Briefing for Persons visiting Moraro
Moraro, is in the wider Koria/Wakapoa indigenous community. The Koria/Wakapoa community, like most indigenous communities is closed and before visiting, especially for over a period of time, persons from outside must be invited and accommodated by someone from within the village. Visits have to be sanctioned by the toshao (village leader). However, having an opportunity to visit is a unique experience and should be treated as such.
Moraro sits in an area that joins village life with the deep rain forest and is within walking distance of the hub of the larger community. As a small community within a larger one, we cannot get by without working with each other which is an important aspect of indigenous life. We look out for each other. In fact, we’d find it difficult living without one another because we rely so much on each other’s help.
It’s most likely because you value nature, and an ethical, eco-friendly lifestyle that you’ll be visiting Moraro. The place could turn out to be just what you wanted. It’s definitely where you would have a chance to work with, and connect to the natural environment … nature rules. And being immersed in nature basically means you’d be living away from mainstream society. Moraro is also a place where you’d be able to have a healthy lifestyle –natural foods, lots of exercise together with nature’s energies.
We practise the traditional, conservation ways of our local, indigenous people for the good of rain forest and environmental protection and also for our overall well-being. Because of their traditional lifestyle, the ancestors developed an affinity with the natural environment. And, we try as much as we can to emulate the ancestors, so visitors will experience life from an indigenous-person’s perspective. Also, because we practice indigenous culture, a visitor can expect a down-to-earth life - not much pampering. The life is very active and physical. Exercises like walking help to accomplish everyday tasks such as sourcing food. A lot of fetching has to be done. People carry their own belongings and physically transport food produce from the farm.
Moraro offers open, rustic living … an outdoor type of existence. Housing is designed to bring in the elements, thus the open structure. Maybe during a downpour, as you relax in a hammock, a gust of wind will randomly throw raindrops your way. And, expect to see rain forest animals sometimes because of the open space.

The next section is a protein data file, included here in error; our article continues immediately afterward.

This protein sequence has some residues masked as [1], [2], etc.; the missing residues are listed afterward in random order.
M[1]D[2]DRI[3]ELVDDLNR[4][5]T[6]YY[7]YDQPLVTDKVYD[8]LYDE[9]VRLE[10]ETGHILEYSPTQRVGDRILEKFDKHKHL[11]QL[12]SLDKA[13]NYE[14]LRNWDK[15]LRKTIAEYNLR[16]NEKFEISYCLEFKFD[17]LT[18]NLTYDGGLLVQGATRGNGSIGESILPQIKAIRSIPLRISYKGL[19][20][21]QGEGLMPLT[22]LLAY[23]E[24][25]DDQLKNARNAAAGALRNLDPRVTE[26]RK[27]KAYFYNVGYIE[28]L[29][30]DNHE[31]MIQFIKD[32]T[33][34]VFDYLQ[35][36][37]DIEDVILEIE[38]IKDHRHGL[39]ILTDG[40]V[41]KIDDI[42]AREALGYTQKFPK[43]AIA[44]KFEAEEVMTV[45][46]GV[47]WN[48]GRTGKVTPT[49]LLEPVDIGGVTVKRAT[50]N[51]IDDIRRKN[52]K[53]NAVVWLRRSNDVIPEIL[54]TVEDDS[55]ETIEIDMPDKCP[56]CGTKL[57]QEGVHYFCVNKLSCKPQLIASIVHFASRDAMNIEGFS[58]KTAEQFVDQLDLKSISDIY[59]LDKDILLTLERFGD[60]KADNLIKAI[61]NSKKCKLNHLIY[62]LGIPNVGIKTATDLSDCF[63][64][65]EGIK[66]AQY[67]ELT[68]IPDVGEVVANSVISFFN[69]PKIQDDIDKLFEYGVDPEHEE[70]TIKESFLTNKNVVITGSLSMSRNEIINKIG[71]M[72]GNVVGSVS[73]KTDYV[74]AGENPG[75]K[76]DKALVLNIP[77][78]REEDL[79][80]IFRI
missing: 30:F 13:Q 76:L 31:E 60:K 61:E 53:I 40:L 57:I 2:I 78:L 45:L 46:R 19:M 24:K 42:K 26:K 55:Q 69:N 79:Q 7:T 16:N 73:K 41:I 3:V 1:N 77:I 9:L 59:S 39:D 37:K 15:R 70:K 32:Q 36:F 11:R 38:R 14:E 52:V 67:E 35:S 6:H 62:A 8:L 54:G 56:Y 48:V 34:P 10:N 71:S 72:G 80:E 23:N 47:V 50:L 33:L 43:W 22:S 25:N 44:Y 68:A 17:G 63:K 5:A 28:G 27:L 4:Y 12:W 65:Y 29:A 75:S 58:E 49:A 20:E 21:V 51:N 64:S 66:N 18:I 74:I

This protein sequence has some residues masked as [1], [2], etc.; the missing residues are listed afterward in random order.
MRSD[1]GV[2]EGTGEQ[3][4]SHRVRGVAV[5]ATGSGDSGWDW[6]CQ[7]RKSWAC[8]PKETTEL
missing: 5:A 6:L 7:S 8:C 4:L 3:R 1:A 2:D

Outdoor toilet, with night time indoor conveniences are as eco-friendly as it can get. A walk along a trail is not just a walk, but a chance to feel the energy of the forest. We use water from the freshwater spring which is not only valuable to us, but also to the rest of the community. A wash in the pool, under open skies helps us appreciate how precious live water and the natural environment are. Plus, no other type of wash can beat this one.
Respect for Local Culture
Though people would not readily identify themselves as Lokono, Warrau or Carib, these are the three main indigenous peoples who live in the area. People are warm and friendly, and a walk on village trails can be a treat, but it is advisable that unless familiar with people, to pay only tasteful respect, if you meet them, whether on a trail or in their family-house area. Many houses are open by traditional design, but this is not an invitation to walk in. Unless invited, we do not intrude.
People tend to be reserved, but generally, visitors are appreciated, so people share (mostly food). If offered food and not too sure if you’d like to eat, insist on a ‘take-away’ (to eat later).
Diet is varied. With no refrigeration, eating is seasonal. Foods tend to be fresh, organic and tend to contain little fat. With a physical routine and the local diet, expect to shed a few ounces, if not pounds. It is simpler to use fresh or preserved foods and foods come in a wide variety of tastes, but there are everyday staples like ground provisions, rice and cassava bread.
What to bring
Baggage - easily manageable luggage with lock (for travelling to the interior), day pack
To keep dry, place your clothes in a plastic bag before putting into your travel bag. A garbage bag will do.
Clothing - hat/cap, light rain-coat, walking shoes/socks, flip-flops for indoors, money belt, light clothing…short/long pants, long sleeves shirt for the sun, T-shirts/vests for indoors, underwear…clothes should wash and dry easily
Essentials - sun-glasses, phone with solar-charger (test before), flash-light and extra batteries, water-bottle, camera/ camera bag, Zip-lock bags
Personal Items - insect repellent, anti-histamine tabs, diarrhoea tabs, pain-killers (your type) sun block…at least 15 SPF, anti-bacterial bath soap, anti-itch cream, anti-acid tabs, motion sickness medication (if you suffer) comb, sun-burn moisturiser, water-proof band aids, tooth-paste/toothbrush etc. etc.
What not to bring
Expensive items - jewellery, clothing, equipment